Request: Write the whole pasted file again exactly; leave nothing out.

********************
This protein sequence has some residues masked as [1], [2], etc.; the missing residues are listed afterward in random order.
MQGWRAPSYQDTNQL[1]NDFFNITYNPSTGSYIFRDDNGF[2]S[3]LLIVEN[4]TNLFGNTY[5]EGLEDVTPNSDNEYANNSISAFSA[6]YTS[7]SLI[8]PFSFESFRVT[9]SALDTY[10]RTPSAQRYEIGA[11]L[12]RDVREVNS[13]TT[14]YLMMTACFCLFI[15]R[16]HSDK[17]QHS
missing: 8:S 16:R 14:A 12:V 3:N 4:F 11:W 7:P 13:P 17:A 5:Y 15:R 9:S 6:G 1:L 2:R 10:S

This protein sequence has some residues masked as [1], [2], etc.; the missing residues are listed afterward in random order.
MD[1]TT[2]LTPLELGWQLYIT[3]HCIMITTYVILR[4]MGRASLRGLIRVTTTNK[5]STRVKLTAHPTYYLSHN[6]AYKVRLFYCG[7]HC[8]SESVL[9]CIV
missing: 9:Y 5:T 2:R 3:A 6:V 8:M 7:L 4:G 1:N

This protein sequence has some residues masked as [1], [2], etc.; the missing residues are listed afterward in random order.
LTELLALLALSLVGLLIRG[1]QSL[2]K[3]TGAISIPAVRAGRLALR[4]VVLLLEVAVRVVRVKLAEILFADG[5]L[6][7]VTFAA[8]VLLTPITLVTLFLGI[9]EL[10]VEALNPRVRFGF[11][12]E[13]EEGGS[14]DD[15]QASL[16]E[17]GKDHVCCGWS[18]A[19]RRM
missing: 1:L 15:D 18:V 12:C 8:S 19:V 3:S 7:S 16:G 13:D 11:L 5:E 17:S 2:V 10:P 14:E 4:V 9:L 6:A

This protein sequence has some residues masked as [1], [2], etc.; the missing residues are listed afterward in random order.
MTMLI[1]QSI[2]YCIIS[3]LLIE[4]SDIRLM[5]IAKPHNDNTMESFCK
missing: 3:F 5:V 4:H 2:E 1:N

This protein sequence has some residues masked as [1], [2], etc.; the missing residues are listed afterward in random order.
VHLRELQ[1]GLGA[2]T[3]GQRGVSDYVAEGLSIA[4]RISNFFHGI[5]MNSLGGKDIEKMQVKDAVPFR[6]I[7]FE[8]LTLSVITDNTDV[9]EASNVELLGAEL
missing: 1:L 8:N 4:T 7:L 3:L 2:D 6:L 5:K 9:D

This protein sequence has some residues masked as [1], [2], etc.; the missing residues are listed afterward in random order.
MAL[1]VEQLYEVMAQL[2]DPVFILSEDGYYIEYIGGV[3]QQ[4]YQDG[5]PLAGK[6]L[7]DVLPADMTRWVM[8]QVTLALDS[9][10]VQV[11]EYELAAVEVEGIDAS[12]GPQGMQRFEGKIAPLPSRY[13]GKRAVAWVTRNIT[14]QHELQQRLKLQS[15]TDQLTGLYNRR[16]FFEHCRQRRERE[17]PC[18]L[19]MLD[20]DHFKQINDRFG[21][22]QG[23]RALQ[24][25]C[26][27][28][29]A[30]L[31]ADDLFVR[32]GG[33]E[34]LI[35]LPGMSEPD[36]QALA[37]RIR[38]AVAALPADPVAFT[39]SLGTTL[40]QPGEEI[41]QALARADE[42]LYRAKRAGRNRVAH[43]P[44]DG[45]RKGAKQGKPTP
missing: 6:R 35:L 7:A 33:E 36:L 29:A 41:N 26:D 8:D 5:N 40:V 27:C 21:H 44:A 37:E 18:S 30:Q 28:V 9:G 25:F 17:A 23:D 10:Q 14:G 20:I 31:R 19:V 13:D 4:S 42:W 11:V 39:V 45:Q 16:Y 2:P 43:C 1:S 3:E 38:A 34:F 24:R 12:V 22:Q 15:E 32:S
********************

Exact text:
This protein sequence has some residues masked as [1], [2], etc.; the missing residues are listed afterward in random order.
MQGWRAPSYQDTNQL[1]NDFFNITYNPSTGSYIFRDDNGF[2]S[3]LLIVEN[4]TNLFGNTY[5]EGLEDVTPNSDNEYANNSISAFSA[6]YTS[7]SLI[8]PFSFESFRVT[9]SALDTY[10]RTPSAQRYEIGA[11]L[12]RDVREVNS[13]TT[14]YLMMTACFCLFI[15]R[16]HSDK[17]QHS
missing: 8:S 16:R 14:A 12:V 3:N 4:F 11:W 7:P 13:P 17:A 5:Y 15:R 9:S 6:G 1:L 2:R 10:S

This protein sequence has some residues masked as [1], [2], etc.; the missing residues are listed afterward in random order.
MD[1]TT[2]LTPLELGWQLYIT[3]HCIMITTYVILR[4]MGRASLRGLIRVTTTNK[5]STRVKLTAHPTYYLSHN[6]AYKVRLFYCG[7]HC[8]SESVL[9]CIV
missing: 9:Y 5:T 2:R 3:A 6:V 8:M 7:L 4:G 1:N

This protein sequence has some residues masked as [1], [2], etc.; the missing residues are listed afterward in random order.
LTELLALLALSLVGLLIRG[1]QSL[2]K[3]TGAISIPAVRAGRLALR[4]VVLLLEVAVRVVRVKLAEILFADG[5]L[6][7]VTFAA[8]VLLTPITLVTLFLGI[9]EL[10]VEALNPRVRFGF[11][12]E[13]EEGGS[14]DD[15]QASL[16]E[17]GKDHVCCGWS[18]A[19]RRM
missing: 1:L 15:D 18:V 12:C 8:S 19:V 3:S 7:S 16:G 13:D 11:L 5:E 17:S 2:V 10:P 14:E 4:V 9:L 6:A

This protein sequence has some residues masked as [1], [2], etc.; the missing residues are listed afterward in random order.
MTMLI[1]QSI[2]YCIIS[3]LLIE[4]SDIRLM[5]IAKPHNDNTMESFCK
missing: 3:F 5:V 4:H 2:E 1:N

This protein sequence has some residues masked as [1], [2], etc.; the missing residues are listed afterward in random order.
VHLRELQ[1]GLGA[2]T[3]GQRGVSDYVAEGLSIA[4]RISNFFHGI[5]MNSLGGKDIEKMQVKDAVPFR[6]I[7]FE[8]LTLSVITDNTDV[9]EASNVELLGAEL
missing: 1:L 8:N 4:T 7:L 3:L 2:D 6:L 5:K 9:D

This protein sequence has some residues masked as [1], [2], etc.; the missing residues are listed afterward in random order.
MAL[1]VEQLYEVMAQL[2]DPVFILSEDGYYIEYIGGV[3]QQ[4]YQDG[5]PLAGK[6]L[7]DVLPADMTRWVM[8]QVTLALDS[9][10]VQV[11]EYELAAVEVEGIDAS[12]GPQGMQRFEGKIAPLPSRY[13]GKRAVAWVTRNIT[14]QHELQQRLKLQS[15]TDQLTGLYNRR[16]FFEHCRQRRERE[17]PC[18]L[19]MLD[20]DHFKQINDRFG[21][22]QG[23]RALQ[24][25]C[26][27][28][29]A[30]L[31]ADDLFVR[32]GG[33]E[34]LI[35]LPGMSEPD[36]QALA[37]RIR[38]AVAALPADPVAFT[39]SLGTTL[40]QPGEEI[41]QALARADE[42]LYRAKRAGRNRVAH[43]P[44]DG[45]RKGAKQGKPTP
missing: 6:R 35:L 7:A 33:E 36:L 29:A 41:N 26:D 8:D 5:N 40:V 27:C 21:H 44:A 37:E 18:S 30:Q 28:V 9:G 25:F 17:A 23:D 10:Q 14:G 20:I 31:R 19:V 13:D 4:S 42:W 11:V 39:V 45:Q 16:Y 2:P 43:C 1:S 3:E 38:A 34:F 24:R 12:V 22:Q 15:E 32:S